Before the internet came along with its luxuries of colorful pages, video chat, e-mail and streaming videos, the only communication available between computer users was using an electronic BBS (Bulletin Board). All you needed was a modem and even in India, BBS’s were buzzing. College students were the ones behind it here. There were a couple of popular ones in major cities and there were a group of regulars who visited them. The news of BBS’s only spread by word of mouth and through magazines.
To connect to one, you would have to keep redialing for a very long period of time — all thanks to busy and sometimes noisy disturbance ridden phone lines. After all, BBS’s were setup by enthusiasts at home and typically, only five to ten users could be connected at a time. Once connected, you would have access to a few documents, a couple of downloadable shareware games, couple of text-based RPGs, a chat program and of course, a message board — all of which were refreshed from time to time. At a time when getting any kind of data (documents, games, applications, etc.) was only possible through floppies exchanged by hand, this was an exciting discovery! There was no multitasking either – so if you wanted to chat with someone, you would have to just wait on that screen till someone came around. It was the arrival of dialup ISPs and some free ISPs that spelt the end of the BBS era sometime towards the late 90s.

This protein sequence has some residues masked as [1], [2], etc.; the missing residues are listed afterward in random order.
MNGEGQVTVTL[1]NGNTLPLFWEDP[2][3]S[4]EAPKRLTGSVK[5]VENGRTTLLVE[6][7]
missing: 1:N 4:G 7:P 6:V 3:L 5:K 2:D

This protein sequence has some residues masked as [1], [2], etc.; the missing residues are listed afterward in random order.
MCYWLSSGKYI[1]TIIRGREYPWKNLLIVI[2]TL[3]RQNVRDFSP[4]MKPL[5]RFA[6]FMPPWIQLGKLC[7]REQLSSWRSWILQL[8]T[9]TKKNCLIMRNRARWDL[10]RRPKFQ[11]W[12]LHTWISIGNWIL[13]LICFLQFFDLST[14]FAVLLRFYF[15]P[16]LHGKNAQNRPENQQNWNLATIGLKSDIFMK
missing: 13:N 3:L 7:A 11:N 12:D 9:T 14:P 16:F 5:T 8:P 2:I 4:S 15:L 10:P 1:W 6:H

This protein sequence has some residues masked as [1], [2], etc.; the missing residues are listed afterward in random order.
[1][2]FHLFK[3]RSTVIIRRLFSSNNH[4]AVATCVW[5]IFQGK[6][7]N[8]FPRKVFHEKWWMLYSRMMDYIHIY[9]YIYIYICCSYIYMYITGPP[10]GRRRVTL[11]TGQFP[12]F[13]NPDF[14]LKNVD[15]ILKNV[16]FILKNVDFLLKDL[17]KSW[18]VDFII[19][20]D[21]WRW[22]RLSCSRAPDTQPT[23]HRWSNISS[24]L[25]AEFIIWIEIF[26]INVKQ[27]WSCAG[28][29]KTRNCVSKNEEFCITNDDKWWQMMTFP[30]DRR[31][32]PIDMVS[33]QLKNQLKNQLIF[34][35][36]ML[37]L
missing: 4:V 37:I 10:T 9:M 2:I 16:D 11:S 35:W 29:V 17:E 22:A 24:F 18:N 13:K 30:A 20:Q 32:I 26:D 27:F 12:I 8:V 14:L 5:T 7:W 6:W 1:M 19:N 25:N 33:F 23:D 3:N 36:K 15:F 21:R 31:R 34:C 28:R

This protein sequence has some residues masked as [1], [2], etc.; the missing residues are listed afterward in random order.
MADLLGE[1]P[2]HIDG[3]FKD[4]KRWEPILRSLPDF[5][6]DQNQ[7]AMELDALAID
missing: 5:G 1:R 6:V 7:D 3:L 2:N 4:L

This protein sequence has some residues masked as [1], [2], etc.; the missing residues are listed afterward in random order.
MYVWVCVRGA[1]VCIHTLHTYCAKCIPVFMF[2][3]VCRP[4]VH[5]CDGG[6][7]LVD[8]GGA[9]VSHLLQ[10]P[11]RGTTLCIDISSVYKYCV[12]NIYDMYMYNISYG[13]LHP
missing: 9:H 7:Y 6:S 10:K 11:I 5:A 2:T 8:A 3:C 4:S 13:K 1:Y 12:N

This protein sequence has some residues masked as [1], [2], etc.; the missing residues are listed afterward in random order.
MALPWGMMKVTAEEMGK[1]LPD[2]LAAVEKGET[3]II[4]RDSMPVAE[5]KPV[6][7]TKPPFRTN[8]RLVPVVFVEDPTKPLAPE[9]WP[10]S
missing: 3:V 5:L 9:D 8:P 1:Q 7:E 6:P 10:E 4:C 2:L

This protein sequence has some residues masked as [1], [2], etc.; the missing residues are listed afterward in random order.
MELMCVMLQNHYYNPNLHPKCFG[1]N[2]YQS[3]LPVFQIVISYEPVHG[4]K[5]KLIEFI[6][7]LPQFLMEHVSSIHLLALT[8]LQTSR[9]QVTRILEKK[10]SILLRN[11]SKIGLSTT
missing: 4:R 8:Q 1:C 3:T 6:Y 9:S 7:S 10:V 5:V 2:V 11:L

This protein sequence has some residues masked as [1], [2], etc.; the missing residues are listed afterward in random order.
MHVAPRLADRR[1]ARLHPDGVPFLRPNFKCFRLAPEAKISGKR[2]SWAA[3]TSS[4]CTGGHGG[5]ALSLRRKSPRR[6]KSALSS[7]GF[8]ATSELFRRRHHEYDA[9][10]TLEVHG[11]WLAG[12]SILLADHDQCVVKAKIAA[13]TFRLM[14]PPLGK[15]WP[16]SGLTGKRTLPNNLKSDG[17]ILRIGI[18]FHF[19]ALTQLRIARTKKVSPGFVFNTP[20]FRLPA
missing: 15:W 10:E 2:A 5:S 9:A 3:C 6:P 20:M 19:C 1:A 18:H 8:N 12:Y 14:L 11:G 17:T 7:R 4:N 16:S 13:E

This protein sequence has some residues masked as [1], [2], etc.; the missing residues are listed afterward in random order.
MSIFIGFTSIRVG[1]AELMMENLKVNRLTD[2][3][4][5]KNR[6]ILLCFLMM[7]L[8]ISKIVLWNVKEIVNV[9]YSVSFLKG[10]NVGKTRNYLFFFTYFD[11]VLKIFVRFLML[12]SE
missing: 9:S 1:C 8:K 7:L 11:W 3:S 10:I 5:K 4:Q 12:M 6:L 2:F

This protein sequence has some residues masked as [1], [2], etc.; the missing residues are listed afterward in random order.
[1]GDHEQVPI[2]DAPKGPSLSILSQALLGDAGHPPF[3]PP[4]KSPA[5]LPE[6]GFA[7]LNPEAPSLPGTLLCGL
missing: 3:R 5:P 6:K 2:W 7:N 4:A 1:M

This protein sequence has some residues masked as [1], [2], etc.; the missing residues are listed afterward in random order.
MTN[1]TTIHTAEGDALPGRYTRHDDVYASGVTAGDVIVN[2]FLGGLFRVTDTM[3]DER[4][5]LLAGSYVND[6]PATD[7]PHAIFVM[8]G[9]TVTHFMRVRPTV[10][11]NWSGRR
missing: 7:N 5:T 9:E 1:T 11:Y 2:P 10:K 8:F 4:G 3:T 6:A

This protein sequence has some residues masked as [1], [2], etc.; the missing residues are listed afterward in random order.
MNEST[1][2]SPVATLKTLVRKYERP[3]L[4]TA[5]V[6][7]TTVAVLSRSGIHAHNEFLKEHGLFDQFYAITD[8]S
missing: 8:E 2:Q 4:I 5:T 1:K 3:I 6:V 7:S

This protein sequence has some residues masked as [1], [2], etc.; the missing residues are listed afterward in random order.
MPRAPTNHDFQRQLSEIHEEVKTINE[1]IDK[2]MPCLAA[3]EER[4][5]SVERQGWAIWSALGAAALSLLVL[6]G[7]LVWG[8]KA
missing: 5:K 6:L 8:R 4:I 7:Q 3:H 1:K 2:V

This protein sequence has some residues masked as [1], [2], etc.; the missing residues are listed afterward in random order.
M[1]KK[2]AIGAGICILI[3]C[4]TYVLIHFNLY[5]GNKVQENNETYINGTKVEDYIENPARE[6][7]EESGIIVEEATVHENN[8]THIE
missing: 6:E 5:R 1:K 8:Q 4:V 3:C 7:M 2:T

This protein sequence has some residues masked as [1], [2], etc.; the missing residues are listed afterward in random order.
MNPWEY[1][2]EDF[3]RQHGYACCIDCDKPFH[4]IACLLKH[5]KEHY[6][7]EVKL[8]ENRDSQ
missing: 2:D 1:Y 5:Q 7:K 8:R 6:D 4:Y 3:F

More than three decades after BBS’s first came around, the internet has taken over everything, and those who experienced BBS’s would agree that we’ve been pampered in the last few years. The value of the data visible is only truly appreciated by a few. Those who want to check out what the craze was about, and for those who want to revisit the nostalgia, visit www.synchro. net/sbbslist.html. BBS’s have moved to the internet and you can connect to them. At least now, you won’t connect via a 14.4kbps modem and a rickety telephone line, instead a Telnet client and an internet connection will do just fine.